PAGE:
Comparable Carbon Materials for Common Thermoplastics
Carbon offers comparable materials to traditional thermoplastics used in manufacturing. If you’re not familiar with Carbon resins, you may not know where to start in finding a material that will work for your project. The comparison table pairs familiar thermoplastics with Carbon (or Carbon-certified) materials that have equivalent mechanical properties. The best material for your project will depend on which thermoplastic properties are most important in your application. Read on for a breakdown of which resin has the thermoplastic properties most important for your application needs.
ABS (used in Absylux®, Cycolac®, Polystone®, Lustran®, Royalite®, and TECARAN™) is a tough, rigid material with moderate temperature and chemical resistance. In short, it is a workhorse used for everything from electronics enclosures to automotive trim. Carbon offers two materials comparable to ABS. If impact toughness and temperature resistance are crucial, RPU 130 offers comparable performance but is a slightly softer material. If rigidity and ease of printing are most important, RPU 70 or UMA 90 are better choices.
Polyamides (used in nylons, Zytel®, Vestamid®) are offered with a wide range of properties depending on the specific polyamide (PA6, PA66, PA11, PA12, PA46). Unfilled grades have excellent toughness and stiffness, but are prone to water uptake. Filled grades offer excellent strength, temperature resistance, and chemical resistance. They are used in cable protection systems, fuel caps, and robotics. RPU 130 is a good alternative to unfilled nylons (particularly nylon 6 and 6.6) due to its combination of temperature resistance, ductility, and abrasion resistance. A filled nylon Carbon alternative is EPX 82 for its high stiffness, temperature resistance, and functional toughness. EPX 86FR offers similar performance to EPX 82, plus it is UL 94 V0 Blue Card-certified.
Polycarbonate (used in HYDEX®, Makrolon®, Lexan®, TECANAT®, and Zelux®) is often used when strength, impact resistance and temperature resistance are needed in a clear application; for example, electrical components, dome lights, roofing sheets, and CDs. If stiffness and temperature resistance are most important, EPX 82 is a good choice, but if functional toughness and temperature resistance are crucial, RPU 130 is the best choice. If clarity is important, Loctite® 3D IND405 Clear is a good alternative that is certified for Carbon printers.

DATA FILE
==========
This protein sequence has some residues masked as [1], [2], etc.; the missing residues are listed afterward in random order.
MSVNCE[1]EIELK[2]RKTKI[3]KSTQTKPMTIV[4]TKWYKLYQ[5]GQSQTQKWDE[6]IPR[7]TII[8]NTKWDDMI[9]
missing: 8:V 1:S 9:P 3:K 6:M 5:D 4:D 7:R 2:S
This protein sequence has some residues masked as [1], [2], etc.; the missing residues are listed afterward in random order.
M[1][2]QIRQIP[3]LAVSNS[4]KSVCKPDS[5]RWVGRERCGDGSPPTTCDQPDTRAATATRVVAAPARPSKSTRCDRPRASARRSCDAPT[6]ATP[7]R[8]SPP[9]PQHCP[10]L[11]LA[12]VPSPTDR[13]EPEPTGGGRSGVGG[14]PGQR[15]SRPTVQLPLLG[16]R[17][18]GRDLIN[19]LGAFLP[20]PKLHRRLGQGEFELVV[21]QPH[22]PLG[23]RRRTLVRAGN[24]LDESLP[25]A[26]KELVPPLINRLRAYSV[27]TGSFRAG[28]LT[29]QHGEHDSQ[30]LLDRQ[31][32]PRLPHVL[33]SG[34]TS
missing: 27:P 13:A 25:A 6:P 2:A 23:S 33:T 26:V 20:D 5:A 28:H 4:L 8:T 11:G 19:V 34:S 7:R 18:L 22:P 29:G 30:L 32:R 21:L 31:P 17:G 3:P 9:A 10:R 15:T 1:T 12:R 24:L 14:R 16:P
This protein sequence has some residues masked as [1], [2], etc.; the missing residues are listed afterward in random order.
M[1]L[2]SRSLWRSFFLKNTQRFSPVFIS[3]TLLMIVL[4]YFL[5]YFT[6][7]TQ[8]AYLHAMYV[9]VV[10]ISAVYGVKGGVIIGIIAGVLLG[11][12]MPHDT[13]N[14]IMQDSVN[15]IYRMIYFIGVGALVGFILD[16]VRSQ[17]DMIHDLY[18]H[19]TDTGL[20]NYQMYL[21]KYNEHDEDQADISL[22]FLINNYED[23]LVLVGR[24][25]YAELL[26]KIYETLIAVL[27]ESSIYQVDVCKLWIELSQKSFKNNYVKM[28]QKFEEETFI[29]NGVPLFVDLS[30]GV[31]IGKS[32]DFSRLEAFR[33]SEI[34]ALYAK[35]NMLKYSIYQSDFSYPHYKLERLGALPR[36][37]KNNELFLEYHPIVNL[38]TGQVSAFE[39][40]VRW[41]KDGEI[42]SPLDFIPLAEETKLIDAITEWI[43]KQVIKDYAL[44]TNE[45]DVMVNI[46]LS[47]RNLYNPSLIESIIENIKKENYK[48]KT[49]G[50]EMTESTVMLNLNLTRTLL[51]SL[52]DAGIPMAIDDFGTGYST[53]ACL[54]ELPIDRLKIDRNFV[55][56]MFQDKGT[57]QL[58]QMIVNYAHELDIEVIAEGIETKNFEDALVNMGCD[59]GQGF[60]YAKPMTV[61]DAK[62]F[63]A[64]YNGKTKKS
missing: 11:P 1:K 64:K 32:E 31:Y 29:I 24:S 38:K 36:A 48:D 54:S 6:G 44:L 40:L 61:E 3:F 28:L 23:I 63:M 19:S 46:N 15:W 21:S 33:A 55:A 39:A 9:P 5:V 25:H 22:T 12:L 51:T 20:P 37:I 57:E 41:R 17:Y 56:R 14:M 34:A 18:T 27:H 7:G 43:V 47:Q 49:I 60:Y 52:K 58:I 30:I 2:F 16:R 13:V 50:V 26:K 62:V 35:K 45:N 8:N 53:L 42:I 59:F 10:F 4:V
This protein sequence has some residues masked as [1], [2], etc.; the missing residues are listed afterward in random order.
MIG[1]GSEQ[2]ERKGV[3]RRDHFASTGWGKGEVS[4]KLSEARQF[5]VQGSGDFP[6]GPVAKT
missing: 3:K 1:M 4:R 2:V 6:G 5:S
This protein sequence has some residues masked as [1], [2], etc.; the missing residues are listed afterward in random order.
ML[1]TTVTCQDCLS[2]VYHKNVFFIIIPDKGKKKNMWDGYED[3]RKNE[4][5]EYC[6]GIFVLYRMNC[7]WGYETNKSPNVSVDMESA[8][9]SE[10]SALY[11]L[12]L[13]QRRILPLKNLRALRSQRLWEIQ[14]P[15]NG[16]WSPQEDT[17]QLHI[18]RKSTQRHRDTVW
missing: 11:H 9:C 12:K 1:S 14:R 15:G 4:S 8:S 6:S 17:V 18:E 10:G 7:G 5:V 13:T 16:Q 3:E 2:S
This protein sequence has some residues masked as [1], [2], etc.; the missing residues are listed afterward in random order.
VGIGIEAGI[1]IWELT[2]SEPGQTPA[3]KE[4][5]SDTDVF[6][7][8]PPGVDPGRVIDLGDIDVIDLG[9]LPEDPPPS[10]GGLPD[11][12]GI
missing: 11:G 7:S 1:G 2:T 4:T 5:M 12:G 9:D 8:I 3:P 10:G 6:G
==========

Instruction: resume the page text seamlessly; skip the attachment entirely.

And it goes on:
PMMA (used in acrylics) has excellent optical properties with its high-gloss, scratch resistant finish. It has poor chemical resistance and can be brittle though. It’s used in eyeglass lenses, artificial teeth, and exterior lens lights on automobiles. Carbon offers RPU 70 for its stiffness, aesthetics, and ease of use. For clear applications, Carbon recommends Loctite IND405, which is certified for Carbon printers.
POM (used in Delrin® and Celcon®) is a stiff and relatively tough material known for its good lubricity, low creep, and excellent fatigue properties. It’s used in mechanical gears, springs, chains, nuts, locks, hinges, and TV parts. RPU 130 is a good replacement for POM for its excellent abrasion resistance, but it is softer and less lubricious than POM. If rigidity is more important than abrasion and temperature resistance, RPU 70, UMA 90, or IND405 (for clear applications) are good choices.
PBT (used in Crastin®) is notable for its excellent electrical properties. It’s used in EE housings and plug connectors. Unfilled grades are tough and rigid, and filled grades add strength and temperature resistance. EPX 82 is a great alternative to glass-filled PBT because it offers a similar combination of strength and temperature resistance, electrical properties, and functional toughness. EPX 86FR offers similar performance to EPX 82, plus it is UL 94 V0 Blue Card-certified.
Polypropylene is commonly used for its low cost, excellent acid and base resistance, and flexible, snappy properties with moderate temperature resistance. Filled grades of polypropylene (like talc, mineral, or glass) are used for increased temperature resistance and stiffness. It’s used in flip-top bottles, piping systems, and dishwasher-safe food containers. If flexible, snappy properties are important, RPU 130 or FPU 50 can offer similar performance. EPX 82 is a good replacement for filled grades. For clear applications, IND405 offers good toughness and moderate temperature resistance.
High-Performance Thermoplastics (used in PEEK, PEI (Ultem™), PSU (Udel®, Ultrason®), and PPSU (Radel®)) generally have exceptional temperature and chemical resistance, exhibit high stiffness and toughness, and are commonly available in flame-retardant grades. EPX 82 offers a strong balance of temperature resistance, strength, and toughness. EPX 86FR is the right choice for applications requiring flame retardance. RPU 130 is a good option if stiffness is not the most important factor. CE 221 offers the best temperature and chemical resistance, but it can be more brittle than the other options.
Thermoplastic Polyurethane Elastomers (TPU)
Thermoplastic Polyurethane Elastomers (TPUs) have a range of properties including elasticity, tear strength, and chemical and abrasion resistance and come in various durometer measures and resilience. Carbon has a variety of elastomers that are excellent matches for commercial TPU products. The choice of material will depend on the durometer measurement required. EPU 40 is a 68A durometer elastomer with energy dampening. EPU 41 is a 73A durometer elastomer with high energy return. EPU 44 is a 77A durometer elastomer also with a high energy return but is better suited for industrial production workflows.
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